Tough week for Microsoft.
After Denmark announced it was seeking US$1 billion in back taxes from Microsoft, the tech giant was hit with a $731 million fine from the European Union.
The fine is for Microsoft’s failure to promote a range of Web browsers, not just Internet Explorer.
Complaints about Microsoft’s favoritism toward IE prompted the EU’s 2009 decision that required the inclusion of competitor’s browsers in Windows software. Microsoft did just that, introducing a “Browser Choice Screen” in March 2010. Alas, the company dropped that feature in a Windows 7 update, famously claiming a “technical error” was to blame.
Microsoft apologized to the EU for its lack of compliance, but that apparently wasn’t enough.
The fine against Microsoft is being dubbed a message to other tech companies. Indeed, EU Competition Commissioner, Joaquin Almunia said he wanted to deter other companies from the “temptation” to back out on agreements.
According to EU laws, Microsoft could have been subjected to a fine of 10 percent of its annual global revenue, which would have been more than $7 billion. Not that Microsoft is likely to consider a $731 million fine a blessing, but it equals only 1 percent of Microsoft’s 2012 fiscal-year revenues.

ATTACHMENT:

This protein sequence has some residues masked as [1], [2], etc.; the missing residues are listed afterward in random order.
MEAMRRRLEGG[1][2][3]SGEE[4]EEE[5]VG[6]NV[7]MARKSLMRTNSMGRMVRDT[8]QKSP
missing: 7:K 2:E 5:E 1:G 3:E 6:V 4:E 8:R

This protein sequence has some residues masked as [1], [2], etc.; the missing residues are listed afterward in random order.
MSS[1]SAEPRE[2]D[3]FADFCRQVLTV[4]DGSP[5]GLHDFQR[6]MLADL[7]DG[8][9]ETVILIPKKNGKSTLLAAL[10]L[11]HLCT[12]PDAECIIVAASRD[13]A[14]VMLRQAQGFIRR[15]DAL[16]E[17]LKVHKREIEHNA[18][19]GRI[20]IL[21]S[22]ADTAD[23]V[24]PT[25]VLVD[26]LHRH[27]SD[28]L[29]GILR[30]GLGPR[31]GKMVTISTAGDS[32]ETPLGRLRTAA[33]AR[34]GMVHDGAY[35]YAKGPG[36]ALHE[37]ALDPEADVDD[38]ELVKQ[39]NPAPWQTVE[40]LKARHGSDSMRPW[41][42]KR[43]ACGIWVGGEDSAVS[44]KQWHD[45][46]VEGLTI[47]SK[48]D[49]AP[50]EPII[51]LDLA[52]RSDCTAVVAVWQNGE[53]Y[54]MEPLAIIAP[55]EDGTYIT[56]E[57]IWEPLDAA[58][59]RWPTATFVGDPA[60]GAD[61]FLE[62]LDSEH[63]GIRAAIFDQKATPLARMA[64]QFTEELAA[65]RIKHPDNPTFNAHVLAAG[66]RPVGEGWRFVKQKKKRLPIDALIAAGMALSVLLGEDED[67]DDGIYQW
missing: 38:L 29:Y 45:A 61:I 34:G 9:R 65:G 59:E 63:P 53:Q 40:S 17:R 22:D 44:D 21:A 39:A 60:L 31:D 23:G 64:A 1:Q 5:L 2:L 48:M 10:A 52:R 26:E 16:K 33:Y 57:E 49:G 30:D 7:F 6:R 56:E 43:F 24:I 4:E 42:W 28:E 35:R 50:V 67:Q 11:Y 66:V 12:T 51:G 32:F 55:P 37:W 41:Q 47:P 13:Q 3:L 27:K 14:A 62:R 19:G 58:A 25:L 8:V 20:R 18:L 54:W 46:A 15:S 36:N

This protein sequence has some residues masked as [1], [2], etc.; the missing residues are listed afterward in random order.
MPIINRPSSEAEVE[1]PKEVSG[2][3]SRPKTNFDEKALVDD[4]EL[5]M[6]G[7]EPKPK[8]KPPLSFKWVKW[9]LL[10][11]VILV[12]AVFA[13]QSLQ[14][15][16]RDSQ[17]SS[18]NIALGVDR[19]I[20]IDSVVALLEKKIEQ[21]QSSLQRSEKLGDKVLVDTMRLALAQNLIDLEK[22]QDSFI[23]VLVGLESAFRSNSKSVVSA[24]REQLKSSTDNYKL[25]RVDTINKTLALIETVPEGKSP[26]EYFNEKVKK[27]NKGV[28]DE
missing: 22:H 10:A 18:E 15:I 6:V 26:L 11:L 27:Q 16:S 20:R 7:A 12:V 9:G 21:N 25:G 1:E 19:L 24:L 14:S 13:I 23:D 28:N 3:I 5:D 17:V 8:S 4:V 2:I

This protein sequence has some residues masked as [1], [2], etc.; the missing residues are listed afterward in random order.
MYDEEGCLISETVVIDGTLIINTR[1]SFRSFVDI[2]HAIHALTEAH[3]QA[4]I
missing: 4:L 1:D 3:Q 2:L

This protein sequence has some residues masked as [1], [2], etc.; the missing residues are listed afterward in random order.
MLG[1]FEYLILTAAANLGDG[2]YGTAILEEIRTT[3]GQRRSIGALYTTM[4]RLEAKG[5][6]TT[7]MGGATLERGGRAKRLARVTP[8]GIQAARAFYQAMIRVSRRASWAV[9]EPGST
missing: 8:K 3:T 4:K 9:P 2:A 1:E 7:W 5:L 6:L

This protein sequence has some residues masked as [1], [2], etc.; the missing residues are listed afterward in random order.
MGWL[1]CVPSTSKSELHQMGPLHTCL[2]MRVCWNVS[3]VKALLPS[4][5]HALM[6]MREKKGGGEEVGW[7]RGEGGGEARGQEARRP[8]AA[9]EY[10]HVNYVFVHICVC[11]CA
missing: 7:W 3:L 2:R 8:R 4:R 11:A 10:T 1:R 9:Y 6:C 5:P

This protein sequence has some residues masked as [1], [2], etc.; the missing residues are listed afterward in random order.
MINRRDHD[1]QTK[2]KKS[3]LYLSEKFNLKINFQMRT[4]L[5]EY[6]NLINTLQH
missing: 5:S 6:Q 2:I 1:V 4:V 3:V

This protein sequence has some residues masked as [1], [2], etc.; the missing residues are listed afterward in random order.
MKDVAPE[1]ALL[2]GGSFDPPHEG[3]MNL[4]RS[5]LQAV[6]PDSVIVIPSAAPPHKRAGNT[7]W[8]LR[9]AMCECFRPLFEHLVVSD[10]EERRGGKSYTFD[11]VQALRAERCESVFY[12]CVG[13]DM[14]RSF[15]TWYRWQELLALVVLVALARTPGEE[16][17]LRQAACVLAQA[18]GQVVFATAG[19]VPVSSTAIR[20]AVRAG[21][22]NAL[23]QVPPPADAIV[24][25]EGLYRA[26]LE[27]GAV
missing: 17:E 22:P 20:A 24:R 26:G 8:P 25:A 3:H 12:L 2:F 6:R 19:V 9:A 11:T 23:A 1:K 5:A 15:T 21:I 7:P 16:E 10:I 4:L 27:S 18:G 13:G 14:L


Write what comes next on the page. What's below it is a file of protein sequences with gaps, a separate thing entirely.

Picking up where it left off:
Microsoft has not yet said whether it will appeal. However, in the name of not antagonizing regulators that already seem irked — Microsoft last year had to pay $1 billion to the EU after it lost an appeal — it is expected to accept the ruling.
Google’s Ivory, Whale Ads Draw Ire
The Environmental Investigation Agency is asking Google to remove thousands of ads that peddle products made from endangered elephants and whales.
The EIA said that it has written to Google CEO Larry Page, asking for the removal of some 1,500 ads promoting whale products and 10,000 related to elephant ivory products. The ads reportedly appear on Google’s Japanese shopping site.
Google has policies prohibiting the promotion of certain wildlife products, such as those from whales, dolphins and elephants. EIA’s president said that is it “shocking” that Google is failing to enforce its policies.
A Google spokesperson said that Google indeed removes ads that violate its policies as the company becomes aware of them.
EIA says the elephant ivory ads were mostly for “hanko” Japanese name seals, which are traditionally made from ivory. In recent years, companies have started using composites or certain types of stones, but there still appears to be a demand for ivory.
The appeal coincides with the Convention on International Trade in Endangered Species, a conference being held in Bangkok.[Source: AFP]
France Sees Uptick in Piracy Warnings
France released data showing that it sent out more than 80,000 “first strike” piracy warnings in January 2013 — about double the amount issued in January 2012.
France’s “three strikes” systems send warnings to punishe Internet users who engage in piracy. Authorities are issuing more and more warnings, following up on threats made in January.
However, records suggest that “first strike” warnings do not necessarily correlate with additional warnings. For instance, while there was a year-to-year doubling of first strike warnings, second strikes only went up 14 percent.
[Source: Torrent Freak]
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